He sighed, staring down into the half-full glass of beer that he hadn't touched in the last ten minutes. The fights were continuing; right now, it looked like a smallish troll and an oversized ork going at it with fists and clubs. Ocelot had put his name in as a potential combatant, but he hadn't been called yet; apparently there were quite a large number of would-be fighters tonight, and the place always liked to give the new blood a chance. From the sound of things, there was a lot of frustration to be worked off over the fact that the Seahawks had managed to throw a sure thing in the last fifteen seconds of play when, ahead by three points, they had fumbled the snap on a punt, resulting in a touchdown and victory for the Patriots. Ocelot had picked this up from snatches of conversation as various disgruntled-looking bar patrons had trickled by. It looked like there were going to be a lot of frustrations worked out tonight. Ocelot was just as glad he had missed it.

The ork-and-troll fight ended abruptly, with the unfortunate troll finding himself pitched unceremoniously into the front row of spectators. He landed there, unconscious, sprawled out over two of the small tables. One of the spectators, annoyed at having his beer mug overturned, promptly used it to smack the troll over the head, which prompted two of the troll's buddies to come stomping over with violence in their eyes. It was beginning to look like a real bar fight setting up. Ocelot stood; normally he would have enjoyed something like this (it was a fairly regular occurrence, happening at least once a week) but tonight he just wasn't in the mood. Leaving the rest of his beer, he headed for the door to the front part of the bar.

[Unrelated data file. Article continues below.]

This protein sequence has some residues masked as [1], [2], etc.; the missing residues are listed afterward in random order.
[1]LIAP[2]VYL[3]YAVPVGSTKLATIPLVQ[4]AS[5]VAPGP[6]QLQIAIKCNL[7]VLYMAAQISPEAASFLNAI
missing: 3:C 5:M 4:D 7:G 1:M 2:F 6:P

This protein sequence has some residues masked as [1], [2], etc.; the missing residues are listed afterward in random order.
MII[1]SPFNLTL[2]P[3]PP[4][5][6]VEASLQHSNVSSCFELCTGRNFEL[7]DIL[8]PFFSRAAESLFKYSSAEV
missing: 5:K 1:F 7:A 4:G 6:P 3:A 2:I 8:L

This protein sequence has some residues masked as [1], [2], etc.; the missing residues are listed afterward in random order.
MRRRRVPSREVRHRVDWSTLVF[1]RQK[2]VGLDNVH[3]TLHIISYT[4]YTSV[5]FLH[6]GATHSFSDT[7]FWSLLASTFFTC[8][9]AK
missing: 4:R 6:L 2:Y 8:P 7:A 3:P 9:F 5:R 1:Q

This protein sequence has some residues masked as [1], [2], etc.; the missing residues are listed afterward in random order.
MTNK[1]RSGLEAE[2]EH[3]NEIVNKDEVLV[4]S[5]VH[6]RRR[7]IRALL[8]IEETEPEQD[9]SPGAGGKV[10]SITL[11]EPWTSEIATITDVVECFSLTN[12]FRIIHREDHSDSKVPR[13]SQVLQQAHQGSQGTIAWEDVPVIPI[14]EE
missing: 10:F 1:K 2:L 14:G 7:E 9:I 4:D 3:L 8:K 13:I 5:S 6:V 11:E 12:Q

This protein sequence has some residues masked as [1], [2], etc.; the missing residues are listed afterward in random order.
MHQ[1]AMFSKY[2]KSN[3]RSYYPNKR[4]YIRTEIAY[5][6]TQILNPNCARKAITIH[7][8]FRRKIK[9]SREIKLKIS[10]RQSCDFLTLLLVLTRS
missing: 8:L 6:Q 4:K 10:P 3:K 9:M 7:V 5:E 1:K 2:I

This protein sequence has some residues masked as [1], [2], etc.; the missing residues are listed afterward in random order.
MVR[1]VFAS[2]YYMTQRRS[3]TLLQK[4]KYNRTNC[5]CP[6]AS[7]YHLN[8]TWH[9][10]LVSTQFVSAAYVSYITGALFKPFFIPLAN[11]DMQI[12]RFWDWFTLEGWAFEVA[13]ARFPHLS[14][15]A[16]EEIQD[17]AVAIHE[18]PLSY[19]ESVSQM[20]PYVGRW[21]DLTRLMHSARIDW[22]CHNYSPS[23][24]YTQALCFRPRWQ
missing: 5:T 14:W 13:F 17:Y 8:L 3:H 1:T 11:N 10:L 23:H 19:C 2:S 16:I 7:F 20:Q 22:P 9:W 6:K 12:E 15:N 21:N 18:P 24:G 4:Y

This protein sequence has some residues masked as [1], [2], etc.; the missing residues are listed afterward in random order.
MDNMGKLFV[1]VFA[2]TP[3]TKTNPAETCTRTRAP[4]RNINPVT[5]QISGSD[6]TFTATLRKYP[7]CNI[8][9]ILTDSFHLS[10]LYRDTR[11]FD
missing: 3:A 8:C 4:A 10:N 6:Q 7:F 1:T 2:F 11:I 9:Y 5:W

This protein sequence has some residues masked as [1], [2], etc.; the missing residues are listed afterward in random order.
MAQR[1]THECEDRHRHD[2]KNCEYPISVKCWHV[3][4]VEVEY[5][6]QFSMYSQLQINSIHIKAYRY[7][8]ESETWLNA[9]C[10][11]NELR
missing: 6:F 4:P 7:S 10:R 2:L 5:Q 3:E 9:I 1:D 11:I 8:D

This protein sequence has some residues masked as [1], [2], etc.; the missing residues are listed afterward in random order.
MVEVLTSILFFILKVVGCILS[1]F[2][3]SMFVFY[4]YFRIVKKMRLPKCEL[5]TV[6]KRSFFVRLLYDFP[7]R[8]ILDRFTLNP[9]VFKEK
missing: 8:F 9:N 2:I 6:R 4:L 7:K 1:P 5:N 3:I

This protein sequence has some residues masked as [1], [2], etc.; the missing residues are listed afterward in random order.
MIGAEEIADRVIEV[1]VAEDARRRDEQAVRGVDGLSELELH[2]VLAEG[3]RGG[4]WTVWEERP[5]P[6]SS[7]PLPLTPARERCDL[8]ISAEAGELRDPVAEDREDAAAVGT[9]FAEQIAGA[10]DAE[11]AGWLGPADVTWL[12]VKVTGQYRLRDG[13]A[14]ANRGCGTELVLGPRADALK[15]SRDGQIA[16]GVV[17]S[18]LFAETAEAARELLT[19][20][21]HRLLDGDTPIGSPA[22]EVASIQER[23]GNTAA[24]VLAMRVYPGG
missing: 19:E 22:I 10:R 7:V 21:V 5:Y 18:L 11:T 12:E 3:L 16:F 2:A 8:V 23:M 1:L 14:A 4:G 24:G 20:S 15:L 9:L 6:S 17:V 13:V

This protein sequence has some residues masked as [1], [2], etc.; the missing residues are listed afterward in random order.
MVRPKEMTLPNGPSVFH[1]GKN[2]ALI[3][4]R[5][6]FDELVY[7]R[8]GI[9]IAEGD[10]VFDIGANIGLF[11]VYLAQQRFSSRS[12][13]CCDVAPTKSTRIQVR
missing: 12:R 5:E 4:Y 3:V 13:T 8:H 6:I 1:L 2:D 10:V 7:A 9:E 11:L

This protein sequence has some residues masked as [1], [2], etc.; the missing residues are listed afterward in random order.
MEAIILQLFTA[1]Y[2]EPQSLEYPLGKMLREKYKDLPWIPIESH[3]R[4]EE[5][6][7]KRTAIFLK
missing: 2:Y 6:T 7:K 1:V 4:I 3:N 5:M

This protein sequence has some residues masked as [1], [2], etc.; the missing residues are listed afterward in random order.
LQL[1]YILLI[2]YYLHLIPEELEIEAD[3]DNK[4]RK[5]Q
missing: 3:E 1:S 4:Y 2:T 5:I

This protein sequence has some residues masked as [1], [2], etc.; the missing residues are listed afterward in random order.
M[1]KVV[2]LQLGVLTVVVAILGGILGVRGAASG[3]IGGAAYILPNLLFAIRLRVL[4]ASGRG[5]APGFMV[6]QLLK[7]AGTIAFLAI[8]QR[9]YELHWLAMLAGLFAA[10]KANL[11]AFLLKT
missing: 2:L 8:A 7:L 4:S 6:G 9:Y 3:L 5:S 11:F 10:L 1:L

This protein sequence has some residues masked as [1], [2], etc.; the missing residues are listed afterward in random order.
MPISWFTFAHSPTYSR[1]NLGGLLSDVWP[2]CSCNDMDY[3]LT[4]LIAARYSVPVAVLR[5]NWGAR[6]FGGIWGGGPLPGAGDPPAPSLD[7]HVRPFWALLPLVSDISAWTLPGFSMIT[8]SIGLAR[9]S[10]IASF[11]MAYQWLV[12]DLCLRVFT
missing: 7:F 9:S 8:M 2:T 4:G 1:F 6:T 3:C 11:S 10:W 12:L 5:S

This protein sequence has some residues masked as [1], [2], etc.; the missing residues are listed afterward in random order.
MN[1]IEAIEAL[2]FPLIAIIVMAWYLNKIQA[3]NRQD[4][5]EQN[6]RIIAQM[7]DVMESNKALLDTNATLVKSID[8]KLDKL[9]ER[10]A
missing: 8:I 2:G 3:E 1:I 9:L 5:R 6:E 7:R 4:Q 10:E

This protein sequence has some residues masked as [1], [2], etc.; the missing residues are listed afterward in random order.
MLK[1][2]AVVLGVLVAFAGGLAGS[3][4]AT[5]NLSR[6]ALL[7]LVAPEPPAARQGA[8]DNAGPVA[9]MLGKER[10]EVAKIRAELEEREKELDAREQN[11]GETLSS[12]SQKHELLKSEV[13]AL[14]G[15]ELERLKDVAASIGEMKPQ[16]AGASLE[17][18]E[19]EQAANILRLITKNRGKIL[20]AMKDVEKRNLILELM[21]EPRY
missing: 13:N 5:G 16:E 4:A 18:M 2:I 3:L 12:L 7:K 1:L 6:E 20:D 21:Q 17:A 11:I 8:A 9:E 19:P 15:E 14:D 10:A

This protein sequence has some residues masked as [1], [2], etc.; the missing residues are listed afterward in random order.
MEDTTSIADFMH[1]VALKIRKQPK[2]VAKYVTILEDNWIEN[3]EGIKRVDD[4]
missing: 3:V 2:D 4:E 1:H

He'd almost reached it when his wristphone buzzed. Great. Now what? "Yeah?" he yelled, hitting the button. He had to yell to be heard over the cacophony behind him.

"Ocelot?" Kestrel's face appeared on the little screen.

"Yeah—hang on a minute. Let me get outta here." Moving more quickly, he made his way out of the bar and onto the street. The bite of the cold air was welcome after the oppressive heat and smoke and stink inside. "Okay. Go ahead."